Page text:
Dec 19, 2017 at 0:15
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    $\begingroup$ It is recommended that you not accept an answer for at least 24 hours as many of our participants are world-wide and human habit is to stop answering questions once they've been accepted. You could miss out on some very insightful answers! $\endgroup$
    – JBH
    Dec 19, 2017 at 1:16

1 Answer 1


Legality is an ambiguous notion in international disputes

There is no supreme justice of international disputes.


because in order to have such a thing requires an overarching government

Isnt that the UN?

no, the UN is merely a body of nations who agree to certain conducts. It is merely a place members may go to have their case heard by other nations.

If that's true, dont they have an army?

The UN doesn't really have an army. They extract small membership dues from members that they can use to support military action however the bulk of its military might is donated by generous members primarily but not entirely from its security council.

So if a nation doesn't follow its rules wont they just use their military to destroy them?

Sadly, if that were true, would North Korea exist, would Africa be as chaotic as it is?

The real kicker with the UN is the security council. With China, Russia, and the US currently being the most impactful players (as in taking the most politically motivated actions). Particularly, the big five security members have the "veto power" which enables them to instantly terminate any UN resolution from adoption.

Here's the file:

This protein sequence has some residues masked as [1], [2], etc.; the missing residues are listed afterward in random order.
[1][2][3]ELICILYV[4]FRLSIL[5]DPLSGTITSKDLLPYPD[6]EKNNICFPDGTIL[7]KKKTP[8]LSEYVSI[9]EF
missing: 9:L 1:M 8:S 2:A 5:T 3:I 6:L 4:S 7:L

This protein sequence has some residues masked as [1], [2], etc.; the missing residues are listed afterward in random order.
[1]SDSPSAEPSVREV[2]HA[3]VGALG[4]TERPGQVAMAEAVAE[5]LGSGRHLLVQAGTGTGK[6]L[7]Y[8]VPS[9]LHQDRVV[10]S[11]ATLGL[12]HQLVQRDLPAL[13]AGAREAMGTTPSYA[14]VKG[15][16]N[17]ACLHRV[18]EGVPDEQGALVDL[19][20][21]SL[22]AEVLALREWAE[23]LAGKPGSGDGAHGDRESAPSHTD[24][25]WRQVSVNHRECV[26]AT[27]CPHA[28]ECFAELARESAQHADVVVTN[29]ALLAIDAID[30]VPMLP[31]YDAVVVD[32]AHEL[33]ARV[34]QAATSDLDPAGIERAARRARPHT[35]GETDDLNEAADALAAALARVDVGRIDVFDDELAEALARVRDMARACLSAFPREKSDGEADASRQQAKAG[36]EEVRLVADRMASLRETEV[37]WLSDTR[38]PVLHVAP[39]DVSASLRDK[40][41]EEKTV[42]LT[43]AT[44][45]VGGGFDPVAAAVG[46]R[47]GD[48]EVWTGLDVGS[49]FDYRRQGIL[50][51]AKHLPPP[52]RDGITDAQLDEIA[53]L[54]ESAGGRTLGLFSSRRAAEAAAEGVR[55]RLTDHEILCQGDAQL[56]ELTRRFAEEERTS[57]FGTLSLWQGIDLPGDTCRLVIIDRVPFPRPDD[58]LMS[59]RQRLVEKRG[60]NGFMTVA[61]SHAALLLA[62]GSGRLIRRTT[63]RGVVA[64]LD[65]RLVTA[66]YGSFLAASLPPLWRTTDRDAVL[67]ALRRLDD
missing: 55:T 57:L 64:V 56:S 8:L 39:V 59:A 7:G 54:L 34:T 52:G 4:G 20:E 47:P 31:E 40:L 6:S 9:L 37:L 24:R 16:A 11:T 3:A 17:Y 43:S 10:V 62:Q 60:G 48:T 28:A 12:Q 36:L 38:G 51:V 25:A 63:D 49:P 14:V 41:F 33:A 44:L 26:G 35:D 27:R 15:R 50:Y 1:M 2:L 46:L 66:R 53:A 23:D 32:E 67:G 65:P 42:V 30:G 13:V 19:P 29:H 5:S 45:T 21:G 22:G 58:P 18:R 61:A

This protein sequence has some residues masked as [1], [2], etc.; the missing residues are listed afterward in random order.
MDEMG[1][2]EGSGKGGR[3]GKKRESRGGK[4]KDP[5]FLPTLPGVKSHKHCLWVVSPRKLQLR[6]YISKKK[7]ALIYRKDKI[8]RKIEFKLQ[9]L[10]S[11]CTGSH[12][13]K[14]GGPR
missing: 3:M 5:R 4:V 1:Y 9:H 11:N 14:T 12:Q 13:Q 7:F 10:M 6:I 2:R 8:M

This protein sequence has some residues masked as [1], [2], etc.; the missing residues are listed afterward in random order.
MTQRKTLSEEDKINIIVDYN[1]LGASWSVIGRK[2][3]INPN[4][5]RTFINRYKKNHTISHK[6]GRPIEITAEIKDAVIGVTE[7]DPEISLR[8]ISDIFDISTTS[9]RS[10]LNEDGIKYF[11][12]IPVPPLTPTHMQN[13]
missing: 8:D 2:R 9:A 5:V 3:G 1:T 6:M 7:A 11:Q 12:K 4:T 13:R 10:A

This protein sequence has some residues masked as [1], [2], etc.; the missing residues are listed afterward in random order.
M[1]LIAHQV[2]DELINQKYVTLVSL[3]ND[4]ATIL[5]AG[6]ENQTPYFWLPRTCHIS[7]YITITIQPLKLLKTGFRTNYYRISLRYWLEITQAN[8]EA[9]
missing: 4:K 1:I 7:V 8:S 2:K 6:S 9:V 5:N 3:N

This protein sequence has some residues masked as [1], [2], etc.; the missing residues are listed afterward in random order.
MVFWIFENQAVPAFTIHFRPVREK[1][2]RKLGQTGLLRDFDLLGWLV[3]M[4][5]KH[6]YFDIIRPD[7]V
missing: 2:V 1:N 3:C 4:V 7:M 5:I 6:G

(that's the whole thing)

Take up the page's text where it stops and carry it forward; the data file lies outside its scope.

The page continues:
So Why does this matter with space nations?

If you so wanted to be an orbital Hitler and commit acts of genocide in space and declare yourself a nation, you could! The Geneva convention is virtually guidelines rather than real law, with various members being able to get away with playing with it.

The trick is you need to cozy up to a security council members who can veto any resolutions to end you.


This does not prevent any nation or alliance (like NATO) from individually declaring war on you, as that is their sovereign right. If you declared yourself an independent space nation then the country of Estonia can personally invade you, if it so desired to violate international "law" and claim space.

So why does the concept of international "law" exist?

because those UN members want it to. In order to have trade and peace "law" must exist.

Thus the single most determinant factor in international law is economic (and strategic) interest. Whose interests does it help? whose interests does it conflict with?


Legally, how would this be handled? Can these folks apply to be members of the UN?

Sure they could apply, whether they are accepted or not depends entirely on economic/strategic interests of the parties involved.

Take for example, if the nation of Lichtenstein managed to monopolize the asteroid belt harvesting untold riches completely wrecking all security council members economies, and suddenly their space colonies rebel and declare a nation, possibly the security council would unanimously accept them as a member in order to redistribute trade opportunities.